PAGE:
Friday, July 24, 2009

Mystery Street (1950)

Vivian Holden (Jan Sterling) is having some problems. She’s dead broke, owes her landlady two weeks worth of rent and the mysterious Hyannis 3633 man she keeps trying to reach on the phone is giving her the run around. In desperation, Vivian takes advantage of innocent-bystander Henry Shanway (Marshall Thompson), a sad man drinking away his sorrows in attempt to forget his sick wife current hospital stay. Vivian drives Henry’s yellow Ford down to Hyannis from Boston, abandoning Henry along the way. When Vivian finally confronts the Hyannis man that has been eluding her, she finds herself face-to-face with the barrel of his gun.

Six months later, Vivian Holden’s bones are found at a beach, but only we, the audience, know that those bones are hers. It’s up to Lieutenant Peter Moralas (Ricardo Montalban) solve the mystery of both the crime and to identity the victim. What results is an intriguing film noir, directed by John Sturges, that blends murder mystery with forensic science. If anyone tells you forensic science is a new phenomenon in contemporary entertainment, just direct that person to Mystery Street (1950) and they will be in for a pleasant surprise.

Even decades before DNA analysis and other technological advancements in criminal science, the forensis used in this film are still very advanced and relevant. With very little to go one, besides the partial skeleton of Vivian, the doctor is able to determine age, gender, time of death, cause of death and even the victim’s occupation from his vast knowledge of human anatomy and plant pathology. Even a jaded CSI-watching contemporary could still appreciate the intricacies and the methods used in the film’s forensic study.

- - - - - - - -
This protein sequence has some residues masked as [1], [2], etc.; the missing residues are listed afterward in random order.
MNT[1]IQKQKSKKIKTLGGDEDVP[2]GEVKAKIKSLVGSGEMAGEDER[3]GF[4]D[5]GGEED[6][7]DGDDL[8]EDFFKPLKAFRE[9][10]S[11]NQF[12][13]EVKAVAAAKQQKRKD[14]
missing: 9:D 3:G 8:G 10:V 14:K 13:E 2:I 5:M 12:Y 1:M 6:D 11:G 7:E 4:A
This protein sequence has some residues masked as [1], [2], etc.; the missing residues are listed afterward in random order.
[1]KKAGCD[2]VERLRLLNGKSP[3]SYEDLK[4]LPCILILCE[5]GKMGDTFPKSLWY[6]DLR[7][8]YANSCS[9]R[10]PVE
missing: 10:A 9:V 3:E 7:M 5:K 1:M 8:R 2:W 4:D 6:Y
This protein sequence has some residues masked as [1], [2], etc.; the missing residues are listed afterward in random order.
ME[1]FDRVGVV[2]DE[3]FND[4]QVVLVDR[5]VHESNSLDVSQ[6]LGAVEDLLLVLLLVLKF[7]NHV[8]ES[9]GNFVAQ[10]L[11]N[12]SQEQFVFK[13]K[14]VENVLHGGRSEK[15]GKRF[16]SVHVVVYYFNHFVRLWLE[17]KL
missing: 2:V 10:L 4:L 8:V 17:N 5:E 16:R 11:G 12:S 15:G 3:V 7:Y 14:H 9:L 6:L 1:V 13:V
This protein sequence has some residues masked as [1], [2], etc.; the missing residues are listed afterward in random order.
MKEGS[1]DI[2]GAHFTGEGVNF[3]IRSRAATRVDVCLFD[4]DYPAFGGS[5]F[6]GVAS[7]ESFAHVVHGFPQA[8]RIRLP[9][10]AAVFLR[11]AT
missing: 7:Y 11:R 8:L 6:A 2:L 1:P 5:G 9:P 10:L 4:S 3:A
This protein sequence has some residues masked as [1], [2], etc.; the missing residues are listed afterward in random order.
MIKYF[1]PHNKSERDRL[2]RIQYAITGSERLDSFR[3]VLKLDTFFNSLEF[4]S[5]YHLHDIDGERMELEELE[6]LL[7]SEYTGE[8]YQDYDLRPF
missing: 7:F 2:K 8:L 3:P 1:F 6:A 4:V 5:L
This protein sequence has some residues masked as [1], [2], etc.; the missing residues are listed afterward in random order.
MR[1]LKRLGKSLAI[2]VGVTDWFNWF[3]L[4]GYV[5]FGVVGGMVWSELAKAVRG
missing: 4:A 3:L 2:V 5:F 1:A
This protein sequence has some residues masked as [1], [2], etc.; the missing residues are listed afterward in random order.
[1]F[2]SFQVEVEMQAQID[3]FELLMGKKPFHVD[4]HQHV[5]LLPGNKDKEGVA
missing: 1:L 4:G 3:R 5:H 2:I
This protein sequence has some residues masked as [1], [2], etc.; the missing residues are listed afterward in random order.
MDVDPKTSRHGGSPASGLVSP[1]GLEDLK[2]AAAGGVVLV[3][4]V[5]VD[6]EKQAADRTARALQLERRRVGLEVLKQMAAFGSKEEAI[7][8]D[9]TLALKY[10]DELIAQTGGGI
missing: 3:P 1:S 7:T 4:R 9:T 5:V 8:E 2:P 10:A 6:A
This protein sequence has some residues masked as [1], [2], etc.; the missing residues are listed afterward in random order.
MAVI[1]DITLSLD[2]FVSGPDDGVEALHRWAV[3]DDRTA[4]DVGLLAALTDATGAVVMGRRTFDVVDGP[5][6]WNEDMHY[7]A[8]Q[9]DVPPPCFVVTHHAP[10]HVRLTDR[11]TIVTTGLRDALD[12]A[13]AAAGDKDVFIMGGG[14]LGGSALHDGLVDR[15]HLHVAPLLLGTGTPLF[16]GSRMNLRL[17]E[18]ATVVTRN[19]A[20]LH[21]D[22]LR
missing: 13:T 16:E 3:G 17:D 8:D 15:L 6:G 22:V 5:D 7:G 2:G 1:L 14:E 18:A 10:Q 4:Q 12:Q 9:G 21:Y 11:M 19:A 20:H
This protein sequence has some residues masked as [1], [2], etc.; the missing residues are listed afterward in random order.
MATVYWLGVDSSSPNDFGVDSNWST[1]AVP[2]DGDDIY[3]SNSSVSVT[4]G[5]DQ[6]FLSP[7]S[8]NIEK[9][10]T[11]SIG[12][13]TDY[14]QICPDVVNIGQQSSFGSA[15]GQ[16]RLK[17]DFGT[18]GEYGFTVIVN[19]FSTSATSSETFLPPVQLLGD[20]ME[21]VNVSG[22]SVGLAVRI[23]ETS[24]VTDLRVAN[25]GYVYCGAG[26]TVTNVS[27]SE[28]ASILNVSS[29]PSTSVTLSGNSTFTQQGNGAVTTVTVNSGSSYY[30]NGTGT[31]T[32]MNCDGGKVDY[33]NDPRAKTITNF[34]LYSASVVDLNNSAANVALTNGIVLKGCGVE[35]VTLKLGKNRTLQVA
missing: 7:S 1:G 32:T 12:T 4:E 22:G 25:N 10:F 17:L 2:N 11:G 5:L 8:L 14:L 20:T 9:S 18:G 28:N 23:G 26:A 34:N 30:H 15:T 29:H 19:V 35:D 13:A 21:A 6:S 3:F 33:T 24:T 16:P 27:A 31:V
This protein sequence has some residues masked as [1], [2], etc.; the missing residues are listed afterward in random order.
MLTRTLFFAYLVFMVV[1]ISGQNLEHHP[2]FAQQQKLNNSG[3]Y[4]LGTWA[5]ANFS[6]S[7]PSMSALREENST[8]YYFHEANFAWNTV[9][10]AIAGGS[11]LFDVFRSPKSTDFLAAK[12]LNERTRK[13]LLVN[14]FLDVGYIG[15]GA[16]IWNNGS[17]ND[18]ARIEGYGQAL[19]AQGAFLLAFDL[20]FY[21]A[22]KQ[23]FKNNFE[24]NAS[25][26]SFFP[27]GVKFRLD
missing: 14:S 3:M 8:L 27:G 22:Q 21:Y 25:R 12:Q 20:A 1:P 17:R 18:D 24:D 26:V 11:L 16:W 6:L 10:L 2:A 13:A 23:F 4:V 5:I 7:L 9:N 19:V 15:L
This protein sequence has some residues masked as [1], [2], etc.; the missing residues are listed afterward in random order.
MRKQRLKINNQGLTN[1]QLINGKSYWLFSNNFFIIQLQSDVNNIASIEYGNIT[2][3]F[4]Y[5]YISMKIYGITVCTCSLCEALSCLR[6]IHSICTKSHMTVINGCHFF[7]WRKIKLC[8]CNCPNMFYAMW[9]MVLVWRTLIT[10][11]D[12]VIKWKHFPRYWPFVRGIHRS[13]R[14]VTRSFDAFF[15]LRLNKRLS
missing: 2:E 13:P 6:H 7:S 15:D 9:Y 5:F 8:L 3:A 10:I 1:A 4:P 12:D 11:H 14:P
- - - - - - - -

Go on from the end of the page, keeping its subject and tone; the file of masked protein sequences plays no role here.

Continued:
Montalban plays Lietuenant Moralas, a local officer who has just been put on his first murder case. This is a considerably difficult case because all the detective is left with to go by are bones, hair and leaves. He works together with a Harvard scientist Dr. McAdoo (Bruce Bennett) who specializes in using his science to solve particularly difficult criminal cases. McAdoo brings an unbiased viewpoint to this mystery. To him, the solving of the mystery boils down to scientific study. He doesn’t make assumptions or come to any early conclusions, rather he allows the evidence and the revelation of the clues tell him the story.

Moralas (Montalban) on the otherhand is McAdoo’s polar opposite. He’s the streetsmart to McAdoo’s booksmart and has developed his detective skills from working with people rather than science. Moralas watches people intently and deals with them on an individual basis. He uses neither aggression nor compliance but basically charms his way into people’s confidence by his own charisma. However, his major flaw is that, unlike McAdoo, Moralas jumps to conclusions and this can alienate key witnesses in the investigation that he could have alternately brought into his confidence.

Mystery Street (1950)